It sounds too good to be true—a University of New Hampshire library cataloguer thriftily munched Fritos and microwave dinners and drove a 1992 Plymouth while slowly amassing a $4 million fortune, which he bequeathed to his longtime employer and alma mater.
Depending on whom you ask, though, the story ended up being too good to last. Upon his death in 2015, New Hampshire cataloger Robert Morin donated his $4 million estate to the university from which he graduated in 1963 and where he worked for nearly 50 years. News outlets across the country published glowing accounts of his donation.
But to hear some tell it, the glow has faded.
That’s because of the way New Hampshire decided to spend Morin’s gift. The university dedicated $2.5 million to an expanded, centrally located career center, it said when it announced the gift in August. It put $100,000 toward the Dimond Library, where Morin worked, fulfilling the only specific spending request he attached to his donation. And with much of the remaining gift, the university wrote a controversial check.
It put $1 million toward a video scoreboard for its new $25 million football stadium.
To many, the football scoreboard seems out of sync with the life of a library employee with a reported passion for movies and books, one said to have read 1,938 books published in chronological order from the decade starting in 1930. Others have argued it is simply wasteful spending, funneling valuable unrestricted money into athletics instead of important academic pursuits.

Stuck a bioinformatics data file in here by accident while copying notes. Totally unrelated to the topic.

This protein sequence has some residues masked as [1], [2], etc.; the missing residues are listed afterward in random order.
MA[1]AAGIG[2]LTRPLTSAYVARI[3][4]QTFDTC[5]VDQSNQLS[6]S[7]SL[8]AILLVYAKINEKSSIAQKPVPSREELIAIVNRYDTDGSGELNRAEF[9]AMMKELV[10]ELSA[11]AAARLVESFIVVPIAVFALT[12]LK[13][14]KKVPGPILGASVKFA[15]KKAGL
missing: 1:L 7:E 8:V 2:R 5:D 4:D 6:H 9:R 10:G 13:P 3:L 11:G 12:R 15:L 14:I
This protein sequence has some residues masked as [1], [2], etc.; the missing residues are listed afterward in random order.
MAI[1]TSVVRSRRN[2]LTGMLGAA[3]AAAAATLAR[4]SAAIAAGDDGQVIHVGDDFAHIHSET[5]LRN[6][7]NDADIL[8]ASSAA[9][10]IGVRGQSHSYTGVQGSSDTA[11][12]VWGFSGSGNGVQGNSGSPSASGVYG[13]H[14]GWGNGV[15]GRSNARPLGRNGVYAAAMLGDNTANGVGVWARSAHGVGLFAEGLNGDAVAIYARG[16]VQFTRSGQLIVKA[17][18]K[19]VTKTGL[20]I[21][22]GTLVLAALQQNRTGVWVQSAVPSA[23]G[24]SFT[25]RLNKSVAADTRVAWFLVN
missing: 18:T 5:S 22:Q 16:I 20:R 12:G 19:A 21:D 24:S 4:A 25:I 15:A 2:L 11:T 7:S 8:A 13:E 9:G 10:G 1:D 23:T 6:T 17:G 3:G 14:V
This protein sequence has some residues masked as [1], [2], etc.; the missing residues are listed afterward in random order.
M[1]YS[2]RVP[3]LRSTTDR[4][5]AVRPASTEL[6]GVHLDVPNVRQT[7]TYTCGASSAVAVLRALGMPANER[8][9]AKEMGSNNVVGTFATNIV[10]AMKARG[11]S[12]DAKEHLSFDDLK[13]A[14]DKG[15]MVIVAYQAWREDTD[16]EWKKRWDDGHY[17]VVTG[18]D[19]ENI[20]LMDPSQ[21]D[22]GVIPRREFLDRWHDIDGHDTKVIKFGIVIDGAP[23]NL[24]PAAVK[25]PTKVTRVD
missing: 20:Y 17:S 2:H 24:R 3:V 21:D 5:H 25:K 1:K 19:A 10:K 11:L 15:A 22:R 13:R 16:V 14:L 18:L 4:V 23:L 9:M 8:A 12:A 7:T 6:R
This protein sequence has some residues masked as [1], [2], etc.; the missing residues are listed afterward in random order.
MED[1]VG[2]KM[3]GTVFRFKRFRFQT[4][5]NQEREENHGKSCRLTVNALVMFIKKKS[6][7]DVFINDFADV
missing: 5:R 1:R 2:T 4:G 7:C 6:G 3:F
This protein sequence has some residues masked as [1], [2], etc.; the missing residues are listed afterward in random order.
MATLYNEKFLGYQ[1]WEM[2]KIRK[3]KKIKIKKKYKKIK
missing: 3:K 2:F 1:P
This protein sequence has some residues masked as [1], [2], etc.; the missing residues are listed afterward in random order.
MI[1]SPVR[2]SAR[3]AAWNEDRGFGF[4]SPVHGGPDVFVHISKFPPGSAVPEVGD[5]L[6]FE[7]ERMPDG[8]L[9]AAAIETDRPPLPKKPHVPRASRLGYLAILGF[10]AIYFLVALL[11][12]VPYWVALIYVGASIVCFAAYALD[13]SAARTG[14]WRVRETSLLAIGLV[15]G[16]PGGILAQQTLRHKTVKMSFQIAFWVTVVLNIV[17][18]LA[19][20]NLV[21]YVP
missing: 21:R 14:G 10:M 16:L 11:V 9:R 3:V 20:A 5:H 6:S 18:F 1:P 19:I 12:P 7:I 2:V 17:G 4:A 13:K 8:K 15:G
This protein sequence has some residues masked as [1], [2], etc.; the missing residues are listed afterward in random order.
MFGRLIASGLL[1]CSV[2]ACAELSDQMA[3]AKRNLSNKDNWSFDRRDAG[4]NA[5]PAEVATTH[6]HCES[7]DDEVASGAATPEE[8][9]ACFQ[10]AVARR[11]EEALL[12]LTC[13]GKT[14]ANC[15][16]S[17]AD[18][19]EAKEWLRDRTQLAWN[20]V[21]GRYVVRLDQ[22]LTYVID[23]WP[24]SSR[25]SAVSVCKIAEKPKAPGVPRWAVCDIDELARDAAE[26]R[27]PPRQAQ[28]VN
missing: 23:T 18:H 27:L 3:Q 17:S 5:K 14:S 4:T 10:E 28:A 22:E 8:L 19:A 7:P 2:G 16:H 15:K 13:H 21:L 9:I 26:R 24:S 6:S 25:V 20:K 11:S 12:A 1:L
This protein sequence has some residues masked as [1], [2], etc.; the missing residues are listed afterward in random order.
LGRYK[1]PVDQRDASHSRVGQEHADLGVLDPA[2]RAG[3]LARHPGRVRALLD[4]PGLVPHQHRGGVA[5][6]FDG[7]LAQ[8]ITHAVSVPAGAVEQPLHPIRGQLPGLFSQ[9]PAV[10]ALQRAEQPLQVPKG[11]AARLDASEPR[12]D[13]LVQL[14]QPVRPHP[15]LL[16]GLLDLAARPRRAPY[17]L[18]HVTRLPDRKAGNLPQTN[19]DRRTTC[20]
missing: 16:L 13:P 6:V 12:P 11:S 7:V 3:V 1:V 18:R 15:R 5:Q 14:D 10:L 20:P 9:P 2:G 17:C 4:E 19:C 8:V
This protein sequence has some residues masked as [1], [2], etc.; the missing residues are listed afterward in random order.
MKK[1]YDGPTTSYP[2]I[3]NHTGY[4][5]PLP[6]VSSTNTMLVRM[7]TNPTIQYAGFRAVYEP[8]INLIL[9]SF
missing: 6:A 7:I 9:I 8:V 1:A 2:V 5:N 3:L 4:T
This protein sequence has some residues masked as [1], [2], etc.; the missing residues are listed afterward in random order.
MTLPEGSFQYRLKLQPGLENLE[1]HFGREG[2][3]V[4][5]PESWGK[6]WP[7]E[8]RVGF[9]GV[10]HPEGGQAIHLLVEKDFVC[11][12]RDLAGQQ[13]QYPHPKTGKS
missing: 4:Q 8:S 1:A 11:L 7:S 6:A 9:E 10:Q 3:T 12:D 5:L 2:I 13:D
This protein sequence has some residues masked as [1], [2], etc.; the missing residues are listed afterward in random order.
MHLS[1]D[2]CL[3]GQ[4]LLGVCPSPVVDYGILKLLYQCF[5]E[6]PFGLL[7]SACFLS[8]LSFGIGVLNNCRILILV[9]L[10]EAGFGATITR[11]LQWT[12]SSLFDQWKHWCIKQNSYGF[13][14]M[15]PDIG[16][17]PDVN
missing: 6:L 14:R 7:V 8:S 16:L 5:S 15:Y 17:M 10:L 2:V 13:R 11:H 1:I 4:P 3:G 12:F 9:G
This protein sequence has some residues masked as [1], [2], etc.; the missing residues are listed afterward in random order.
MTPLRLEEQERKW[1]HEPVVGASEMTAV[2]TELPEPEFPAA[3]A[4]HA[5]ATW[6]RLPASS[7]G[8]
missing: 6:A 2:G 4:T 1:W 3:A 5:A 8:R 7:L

The university has sought to bridge the gap between the image of the tweed-wearing librarian and that of the macho athletic donor by saying Morin was a football fan by the end of his life. He started watching football games on television while living in an assisted living center in the 15 months before he died, university officials said, learning the rules and names of players and teams. University officials have also pointed out that Morin specifically did not give them instructions on how to spend most of his gift, except for the $100,000 for the library, trusting them and their priorities.